Like most people I know, I like taking pictures of nature; waterfall, rocks, and flowers. However; also like most people I know, I have made very little money from those pictures. Can you make great money from nature shots? Yes. Is it extremely competitive and very hard to get into? Yes. Is there an easier way? Yes.
For most of us, the best way to make money is to get up close and personal. Usually this means people shots; although sometimes, pets also qualify for this type of shooting. What I’m talking about is shooting events.
Events can be broken down into two categories; A) Things that happen once in a lifetime, and B) Things that happen over and over again. The things in Category “A" can usually bring more money to begin with; however there is also a lot more pressure. The things in Category “B" usually make less money per job; but tend to lead to multiple jobs.
Category “A" could include: Weddings, Sweet 16 Parties, Births, Graduation, and even death. Sound strange? Think about it; at a funeral, you have family and friends who may not have seen each other in years. Death is rarely expected, so often the subject has not had pictures in years. This is the last chance to get photos or memories. It’s not an area people often think about; you have to sell them on the idea.
Category “B" could include: Drama Events, Sporting Events, Family Reunions, and Portraits. This category usually gets less money for the individual event, but not always. I have shot Family Reunions (for example) where I made more money in half an hour of shooting, than I make doing a wedding (five to six hours of shooting).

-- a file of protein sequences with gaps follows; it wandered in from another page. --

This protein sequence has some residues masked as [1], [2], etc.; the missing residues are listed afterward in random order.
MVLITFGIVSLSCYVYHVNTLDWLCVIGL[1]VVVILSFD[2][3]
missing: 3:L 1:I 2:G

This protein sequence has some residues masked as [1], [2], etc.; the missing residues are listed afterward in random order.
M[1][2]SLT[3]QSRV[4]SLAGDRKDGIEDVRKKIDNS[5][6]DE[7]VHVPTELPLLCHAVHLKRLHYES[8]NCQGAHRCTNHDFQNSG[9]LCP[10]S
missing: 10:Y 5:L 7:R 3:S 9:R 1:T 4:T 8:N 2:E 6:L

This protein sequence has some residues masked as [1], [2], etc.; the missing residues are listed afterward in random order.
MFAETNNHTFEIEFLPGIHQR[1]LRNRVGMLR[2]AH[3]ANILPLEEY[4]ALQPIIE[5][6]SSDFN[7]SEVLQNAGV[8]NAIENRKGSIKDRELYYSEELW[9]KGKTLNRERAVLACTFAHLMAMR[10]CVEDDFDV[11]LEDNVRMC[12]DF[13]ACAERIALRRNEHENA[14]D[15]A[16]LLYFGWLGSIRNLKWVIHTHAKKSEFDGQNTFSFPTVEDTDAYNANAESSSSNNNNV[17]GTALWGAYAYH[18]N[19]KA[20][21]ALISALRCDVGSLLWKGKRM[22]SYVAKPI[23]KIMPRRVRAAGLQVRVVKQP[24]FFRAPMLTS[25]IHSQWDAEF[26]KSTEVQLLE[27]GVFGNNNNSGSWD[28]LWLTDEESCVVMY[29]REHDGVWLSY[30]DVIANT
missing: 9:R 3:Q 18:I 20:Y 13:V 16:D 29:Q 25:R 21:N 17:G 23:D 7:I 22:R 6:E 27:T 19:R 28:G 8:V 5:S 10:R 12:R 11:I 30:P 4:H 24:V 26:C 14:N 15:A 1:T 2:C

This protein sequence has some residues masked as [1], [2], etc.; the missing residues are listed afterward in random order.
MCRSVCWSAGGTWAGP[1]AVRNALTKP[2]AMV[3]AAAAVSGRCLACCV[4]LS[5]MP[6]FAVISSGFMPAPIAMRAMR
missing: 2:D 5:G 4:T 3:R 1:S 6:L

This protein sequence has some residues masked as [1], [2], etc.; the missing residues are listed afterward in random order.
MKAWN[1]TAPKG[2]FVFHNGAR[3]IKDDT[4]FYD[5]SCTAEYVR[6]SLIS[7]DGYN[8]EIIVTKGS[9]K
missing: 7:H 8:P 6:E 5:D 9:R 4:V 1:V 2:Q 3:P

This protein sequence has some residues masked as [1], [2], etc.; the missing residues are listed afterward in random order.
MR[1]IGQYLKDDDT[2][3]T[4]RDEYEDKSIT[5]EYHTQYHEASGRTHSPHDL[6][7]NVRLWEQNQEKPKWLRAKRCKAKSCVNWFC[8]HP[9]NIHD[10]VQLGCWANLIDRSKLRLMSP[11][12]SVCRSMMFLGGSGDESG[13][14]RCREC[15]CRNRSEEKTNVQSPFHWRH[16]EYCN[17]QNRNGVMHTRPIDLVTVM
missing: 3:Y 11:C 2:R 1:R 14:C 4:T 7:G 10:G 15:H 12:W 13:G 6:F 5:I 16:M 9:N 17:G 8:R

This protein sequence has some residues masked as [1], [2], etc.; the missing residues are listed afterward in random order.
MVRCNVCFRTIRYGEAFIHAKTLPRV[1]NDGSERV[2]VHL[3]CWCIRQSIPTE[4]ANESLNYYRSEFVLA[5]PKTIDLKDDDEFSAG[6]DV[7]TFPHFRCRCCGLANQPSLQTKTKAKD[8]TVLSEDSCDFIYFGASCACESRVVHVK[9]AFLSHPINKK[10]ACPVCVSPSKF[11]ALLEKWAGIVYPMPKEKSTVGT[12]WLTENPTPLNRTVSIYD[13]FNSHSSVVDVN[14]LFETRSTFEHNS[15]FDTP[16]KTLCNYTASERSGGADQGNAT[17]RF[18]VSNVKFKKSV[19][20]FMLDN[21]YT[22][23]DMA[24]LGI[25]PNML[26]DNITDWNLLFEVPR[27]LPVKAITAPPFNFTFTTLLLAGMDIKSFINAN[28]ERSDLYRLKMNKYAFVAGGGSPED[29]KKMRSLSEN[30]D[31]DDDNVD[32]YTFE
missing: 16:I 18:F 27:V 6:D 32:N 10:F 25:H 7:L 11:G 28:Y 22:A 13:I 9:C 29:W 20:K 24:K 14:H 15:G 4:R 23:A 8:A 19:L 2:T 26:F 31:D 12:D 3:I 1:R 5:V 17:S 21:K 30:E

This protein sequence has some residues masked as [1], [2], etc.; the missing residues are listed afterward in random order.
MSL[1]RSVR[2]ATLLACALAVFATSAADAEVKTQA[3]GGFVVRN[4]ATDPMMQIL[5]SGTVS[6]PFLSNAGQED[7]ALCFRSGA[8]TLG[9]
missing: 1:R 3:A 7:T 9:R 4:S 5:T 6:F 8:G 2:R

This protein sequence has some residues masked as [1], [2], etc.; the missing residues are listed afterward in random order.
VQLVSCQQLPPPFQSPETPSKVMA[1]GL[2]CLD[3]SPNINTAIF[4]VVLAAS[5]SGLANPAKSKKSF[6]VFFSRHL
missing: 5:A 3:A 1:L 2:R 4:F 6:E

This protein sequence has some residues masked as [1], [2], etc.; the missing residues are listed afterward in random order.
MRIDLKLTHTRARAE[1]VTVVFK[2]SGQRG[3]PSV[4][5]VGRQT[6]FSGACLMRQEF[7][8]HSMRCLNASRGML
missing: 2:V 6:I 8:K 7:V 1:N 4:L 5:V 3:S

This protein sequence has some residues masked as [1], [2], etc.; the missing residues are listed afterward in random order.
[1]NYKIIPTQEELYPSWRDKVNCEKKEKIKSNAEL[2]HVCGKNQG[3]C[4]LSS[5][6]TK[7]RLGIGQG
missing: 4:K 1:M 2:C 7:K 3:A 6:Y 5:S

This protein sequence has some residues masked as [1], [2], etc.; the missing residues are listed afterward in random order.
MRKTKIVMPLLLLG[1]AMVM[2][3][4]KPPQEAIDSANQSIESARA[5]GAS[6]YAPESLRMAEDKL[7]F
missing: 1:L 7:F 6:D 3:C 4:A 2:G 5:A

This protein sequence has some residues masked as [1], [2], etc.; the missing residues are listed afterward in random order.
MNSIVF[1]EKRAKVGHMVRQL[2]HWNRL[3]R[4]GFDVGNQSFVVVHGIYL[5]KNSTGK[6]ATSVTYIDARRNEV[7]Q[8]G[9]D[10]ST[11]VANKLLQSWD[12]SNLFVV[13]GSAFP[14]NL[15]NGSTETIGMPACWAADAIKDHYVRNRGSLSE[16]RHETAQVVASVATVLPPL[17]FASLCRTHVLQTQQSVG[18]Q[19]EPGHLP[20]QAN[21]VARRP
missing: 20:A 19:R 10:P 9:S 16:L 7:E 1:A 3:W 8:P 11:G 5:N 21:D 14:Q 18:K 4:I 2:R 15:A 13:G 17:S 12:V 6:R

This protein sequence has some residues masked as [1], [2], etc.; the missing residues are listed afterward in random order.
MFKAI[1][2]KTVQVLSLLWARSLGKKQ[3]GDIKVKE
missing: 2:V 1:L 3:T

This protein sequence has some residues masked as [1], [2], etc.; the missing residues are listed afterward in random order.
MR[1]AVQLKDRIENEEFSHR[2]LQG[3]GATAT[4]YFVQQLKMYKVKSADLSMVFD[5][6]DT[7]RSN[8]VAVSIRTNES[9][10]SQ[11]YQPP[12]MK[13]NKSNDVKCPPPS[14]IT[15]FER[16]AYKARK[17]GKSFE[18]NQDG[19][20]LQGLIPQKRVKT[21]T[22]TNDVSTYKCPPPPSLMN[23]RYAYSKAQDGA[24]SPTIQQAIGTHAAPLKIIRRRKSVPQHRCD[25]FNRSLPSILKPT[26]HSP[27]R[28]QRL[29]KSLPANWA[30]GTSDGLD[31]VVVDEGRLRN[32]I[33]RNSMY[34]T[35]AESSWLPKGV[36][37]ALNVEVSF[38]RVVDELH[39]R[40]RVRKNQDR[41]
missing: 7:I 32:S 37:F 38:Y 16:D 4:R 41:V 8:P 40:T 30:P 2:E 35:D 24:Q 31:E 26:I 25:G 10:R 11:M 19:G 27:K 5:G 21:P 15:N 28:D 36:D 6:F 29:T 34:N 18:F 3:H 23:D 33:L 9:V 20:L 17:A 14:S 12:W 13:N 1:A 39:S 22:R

Always remember to shoot more than what you are asked for, or even more than you might think is enough. Especially with one time events, it is often impossible to go back and do it again. A person called me once and said they had a bunch of family coming over for Mothers Day, and asked if I could take a group shot. The longer we talked the more this sounded like a family reunion. My response was: “I can shoot the main group shot, but I will take other shots too. I make it a policy to never to only develop only one or two shots on a roll. ”
I actually shot: The mother (with and without husband), the main Family Group, a four generation shot of Daughters, five individual family groups (with and without Mom), all the kids for the main family, all the kids of the individual families, all the couples from the individual families, all the grandchildren, and all the great grandchildren. Always shooting two or three shots, to make sure no one blinked.
They only asked for one shot, and I might have sold that one shot five or six times. But with what I offered, I got 24 individual orders, and many of those orders were running $25 to $35 each.
Keep in mind that everybody does something. They may or may not be into standard events like soccer or drama; but they may be into things like coin collecting or gardening. If you can figure out what it is that people are into, you can figure out what they need pictures of. Don’t wait for them to come to you. Drops hints, make suggestions, let them know you are in the business of making memories.
The key to making money in this business is making memories. Young people don’t always think in terms of memories; they think more about what they can do, and what they can show off. But those same pictures; down the road, will still be great memories. The more memories you offer, the greater your chance for success.
This Article Written By: Tedric A. Garrison Cedar City, Utah
Tedric Garrison has done photography for over 30 years. In college he was an Art Major, and firmly believes that “Creativity can be taught. ” Today; as a writer and photographer he shares his wealth of knowledge with the world, at: http://www.betterphototips.com